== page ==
CRITICAL water shortages facing the Southern Downs have prompted Queensland Premier Annastacia Palaszczuk to visit the region this morning to see the devastating effects of drought firsthand.

Ms Palaszczuk met with Mayor Tracy Dobie at the council chambers in Warwick to acknowledge how badly the region was affected by drought.

The Premier said it was vital to meet face to face with Cr Dobie and residents to confront the water shortages threatening Stanthorpe's water supply.

"This drought has been going on for seven years, taking a huge toll on families and communities," Ms Palaszczuk said.

Cr Dobie was pleased the state acknowledged the effect of the relentless big dry and took the opportunity in this morning's meeting to discuss the impact lifting the Southern Downs' drought declaration in 2017 had on agriculturalists, funding for water carting and the possibility of extending emergency water rebates to horticulturists.

Cr Dobie said Ms Palaszczuk was waiting on a funding application currently being finalised by the council, which will request the emergency funding needed for carting and water allocations.

The council will ask the Queensland Government to fund the total cost of this carting, Cr Dobie said.

"The Queensland Government has certainly given a firm commitment to support our region," Cr Dobie said.

"The exact amount of money that the Queensland Government is prepared to provide will be decided once we put in our detailed funding application."

 

Queensland Premier Annastacia Palaszczuk (centre) and Queensland Minister for Agriculture and Fisheries (back left) met with Southern Downs Mayor Tracy Dobie in Warwick to discuss the critical water shortages facing the region.
Queensland Premier Annastacia Palaszczuk (centre) and Queensland Minister for Agriculture and Fisheries (back left) met with Southern Downs Mayor Tracy Dobie in Warwick to discuss the critical water shortages facing the region. Elyse Wurm

Following the meeting, Cr Dobie also revealed the council had this week approved the building of permanent water infrastructure at Storm King Dam to support water transport.

Cr Dobie said a pair of water tanks, with a one megalitre capacity each, would be built at Storm King Dam with a pipeline from the tanks to the Mount Marley Treatment Plant.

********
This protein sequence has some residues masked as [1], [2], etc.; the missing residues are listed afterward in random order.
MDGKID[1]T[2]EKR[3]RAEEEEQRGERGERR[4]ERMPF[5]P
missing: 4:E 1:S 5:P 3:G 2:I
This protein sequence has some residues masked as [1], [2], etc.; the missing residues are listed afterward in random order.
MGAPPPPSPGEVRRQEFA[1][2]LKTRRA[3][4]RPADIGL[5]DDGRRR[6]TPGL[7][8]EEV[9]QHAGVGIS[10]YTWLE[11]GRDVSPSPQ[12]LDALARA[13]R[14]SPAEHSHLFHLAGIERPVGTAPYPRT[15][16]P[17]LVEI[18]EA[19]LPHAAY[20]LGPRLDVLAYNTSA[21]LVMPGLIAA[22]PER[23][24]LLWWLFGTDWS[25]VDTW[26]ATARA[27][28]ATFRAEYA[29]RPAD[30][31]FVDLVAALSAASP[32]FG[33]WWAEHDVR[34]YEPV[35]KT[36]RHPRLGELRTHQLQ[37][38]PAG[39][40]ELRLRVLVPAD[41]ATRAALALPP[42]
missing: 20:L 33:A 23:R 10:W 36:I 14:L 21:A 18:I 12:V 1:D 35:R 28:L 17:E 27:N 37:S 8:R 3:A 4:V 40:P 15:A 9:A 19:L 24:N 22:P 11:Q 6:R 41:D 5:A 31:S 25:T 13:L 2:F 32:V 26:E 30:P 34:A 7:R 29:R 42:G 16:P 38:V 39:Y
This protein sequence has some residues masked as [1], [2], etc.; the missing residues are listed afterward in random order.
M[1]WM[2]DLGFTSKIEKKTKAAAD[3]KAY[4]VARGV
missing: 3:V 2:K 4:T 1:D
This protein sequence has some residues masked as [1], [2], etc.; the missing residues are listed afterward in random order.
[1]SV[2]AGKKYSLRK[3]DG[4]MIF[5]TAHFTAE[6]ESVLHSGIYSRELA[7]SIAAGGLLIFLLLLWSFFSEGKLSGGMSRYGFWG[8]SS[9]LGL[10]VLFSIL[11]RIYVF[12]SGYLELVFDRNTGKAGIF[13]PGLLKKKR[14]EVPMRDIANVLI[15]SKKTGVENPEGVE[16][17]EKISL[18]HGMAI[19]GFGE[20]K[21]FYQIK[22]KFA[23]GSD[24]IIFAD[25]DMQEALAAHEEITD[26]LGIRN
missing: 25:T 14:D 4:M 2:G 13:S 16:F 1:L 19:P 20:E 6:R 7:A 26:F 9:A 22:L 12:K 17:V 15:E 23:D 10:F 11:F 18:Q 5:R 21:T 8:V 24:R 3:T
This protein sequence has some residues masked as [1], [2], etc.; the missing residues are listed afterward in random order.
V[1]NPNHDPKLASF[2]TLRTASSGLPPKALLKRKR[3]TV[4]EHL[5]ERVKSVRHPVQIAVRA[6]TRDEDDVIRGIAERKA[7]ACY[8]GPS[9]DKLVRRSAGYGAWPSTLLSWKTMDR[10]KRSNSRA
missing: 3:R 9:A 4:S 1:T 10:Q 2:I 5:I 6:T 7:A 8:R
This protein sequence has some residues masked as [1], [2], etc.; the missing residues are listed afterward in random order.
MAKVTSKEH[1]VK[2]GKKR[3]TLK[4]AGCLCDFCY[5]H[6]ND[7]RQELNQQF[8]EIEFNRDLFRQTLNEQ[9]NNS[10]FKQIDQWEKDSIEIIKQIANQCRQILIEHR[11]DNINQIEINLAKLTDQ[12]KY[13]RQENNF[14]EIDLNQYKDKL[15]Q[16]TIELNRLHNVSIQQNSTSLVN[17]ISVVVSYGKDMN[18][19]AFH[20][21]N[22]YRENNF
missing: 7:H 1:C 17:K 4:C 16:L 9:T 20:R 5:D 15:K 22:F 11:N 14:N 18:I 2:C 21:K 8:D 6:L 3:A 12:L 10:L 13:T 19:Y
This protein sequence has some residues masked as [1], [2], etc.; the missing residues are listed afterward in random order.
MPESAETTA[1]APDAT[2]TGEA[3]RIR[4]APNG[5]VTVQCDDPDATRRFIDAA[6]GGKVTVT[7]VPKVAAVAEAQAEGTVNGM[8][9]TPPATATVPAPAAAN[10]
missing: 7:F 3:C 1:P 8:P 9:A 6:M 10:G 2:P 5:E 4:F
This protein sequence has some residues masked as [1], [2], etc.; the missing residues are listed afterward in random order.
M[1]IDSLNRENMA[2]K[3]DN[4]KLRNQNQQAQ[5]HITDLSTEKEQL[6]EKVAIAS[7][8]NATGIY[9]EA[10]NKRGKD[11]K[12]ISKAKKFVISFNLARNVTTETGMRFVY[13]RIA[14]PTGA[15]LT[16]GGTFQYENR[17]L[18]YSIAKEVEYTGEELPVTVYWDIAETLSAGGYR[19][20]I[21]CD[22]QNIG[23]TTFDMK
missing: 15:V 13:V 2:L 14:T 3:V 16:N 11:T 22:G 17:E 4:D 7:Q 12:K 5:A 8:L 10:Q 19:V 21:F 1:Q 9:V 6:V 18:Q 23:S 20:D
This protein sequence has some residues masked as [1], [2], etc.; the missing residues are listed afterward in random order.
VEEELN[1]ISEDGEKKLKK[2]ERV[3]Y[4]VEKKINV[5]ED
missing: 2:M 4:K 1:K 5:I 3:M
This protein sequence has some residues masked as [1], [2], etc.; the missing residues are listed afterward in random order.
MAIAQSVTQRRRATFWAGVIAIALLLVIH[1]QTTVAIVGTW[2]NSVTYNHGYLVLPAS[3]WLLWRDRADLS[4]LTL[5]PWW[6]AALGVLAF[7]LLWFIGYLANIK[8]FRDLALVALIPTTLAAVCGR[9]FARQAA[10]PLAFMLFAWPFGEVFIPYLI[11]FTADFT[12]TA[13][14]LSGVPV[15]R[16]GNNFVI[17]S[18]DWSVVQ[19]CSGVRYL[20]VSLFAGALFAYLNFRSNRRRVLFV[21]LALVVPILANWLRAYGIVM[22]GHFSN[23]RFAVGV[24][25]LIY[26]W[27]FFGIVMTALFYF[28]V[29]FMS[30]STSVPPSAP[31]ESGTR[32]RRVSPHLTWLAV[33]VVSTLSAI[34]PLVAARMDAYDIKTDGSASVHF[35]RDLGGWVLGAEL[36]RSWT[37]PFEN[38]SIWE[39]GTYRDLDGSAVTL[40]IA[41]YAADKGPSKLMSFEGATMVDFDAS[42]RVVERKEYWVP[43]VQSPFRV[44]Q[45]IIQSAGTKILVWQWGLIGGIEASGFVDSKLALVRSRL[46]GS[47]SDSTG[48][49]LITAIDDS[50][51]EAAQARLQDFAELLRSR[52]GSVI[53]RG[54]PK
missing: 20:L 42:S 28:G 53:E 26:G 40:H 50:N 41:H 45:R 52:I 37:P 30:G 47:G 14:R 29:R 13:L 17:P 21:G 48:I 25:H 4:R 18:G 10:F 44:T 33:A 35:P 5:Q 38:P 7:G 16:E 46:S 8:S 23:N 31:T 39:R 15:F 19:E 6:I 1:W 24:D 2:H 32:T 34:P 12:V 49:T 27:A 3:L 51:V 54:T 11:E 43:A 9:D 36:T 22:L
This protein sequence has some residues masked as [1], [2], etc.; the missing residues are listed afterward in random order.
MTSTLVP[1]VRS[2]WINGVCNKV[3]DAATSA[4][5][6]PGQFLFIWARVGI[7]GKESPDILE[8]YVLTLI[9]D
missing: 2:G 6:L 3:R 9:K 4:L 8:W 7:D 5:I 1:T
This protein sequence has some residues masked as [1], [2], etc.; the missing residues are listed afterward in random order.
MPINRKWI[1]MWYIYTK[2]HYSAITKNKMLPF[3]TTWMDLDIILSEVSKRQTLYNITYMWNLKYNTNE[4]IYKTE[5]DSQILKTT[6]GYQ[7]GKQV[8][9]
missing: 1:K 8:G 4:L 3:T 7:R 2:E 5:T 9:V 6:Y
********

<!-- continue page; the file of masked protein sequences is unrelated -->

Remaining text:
"The trucks will deliver the water to these tanks and it will be gravity fed into the treatment plant," Cr Dobie said.

"We think this is a great permanent solution if we need emergency water for Stanthorpe."

Cr Dobie said extending the emergency water infrastructure rebate scheme to horticulturists was also raised at the meeting with the Premier.

"If they lose their vines or their trees it's six to eight years before they can replant and get a productive crop out of those trees," Cr Dobie said.

"Being able to get support to provide emergency water infrastructure is very important."

After Ms Palaszczuk met with Cr Dobie, she headed to Storm King Dam to witness Stanthorpe's dwindling above-ground water supplies.

 

Queensland Premier Annastacia Palaszczuk (second from left) in Warwick on with (from left) Southern Downs deputy mayor Jo McNally, Mayor Tracy Dobie and Queensland Minister for Agriculture and Fisheries Mark Furner.
Queensland Premier Annastacia Palaszczuk (second from left) in Warwick on with (from left) Southern Downs deputy mayor Jo McNally, Mayor Tracy Dobie and Queensland Minister for Agriculture and Fisheries Mark Furner. Elyse Wurm

Queensland Government drought assistance funding:

To date, the State Government has contributed the following funding allocations to the Southern Downs Regional Council:

- $13.6 million towards Emu Swamp Dam

- $3.939 million replacing pipelines between Storm King Dam and Mount Marlay Water Treatment Plant

- $950,000 to the Southern Downs Regional Council to progress water security projects related to new and rejuvenated bores and fixing leaks in the reticulation system

- $600,000 in freight subsidies

- $300,000 in Emergency Water Infrastructure Rebate Assistance to 56 producers



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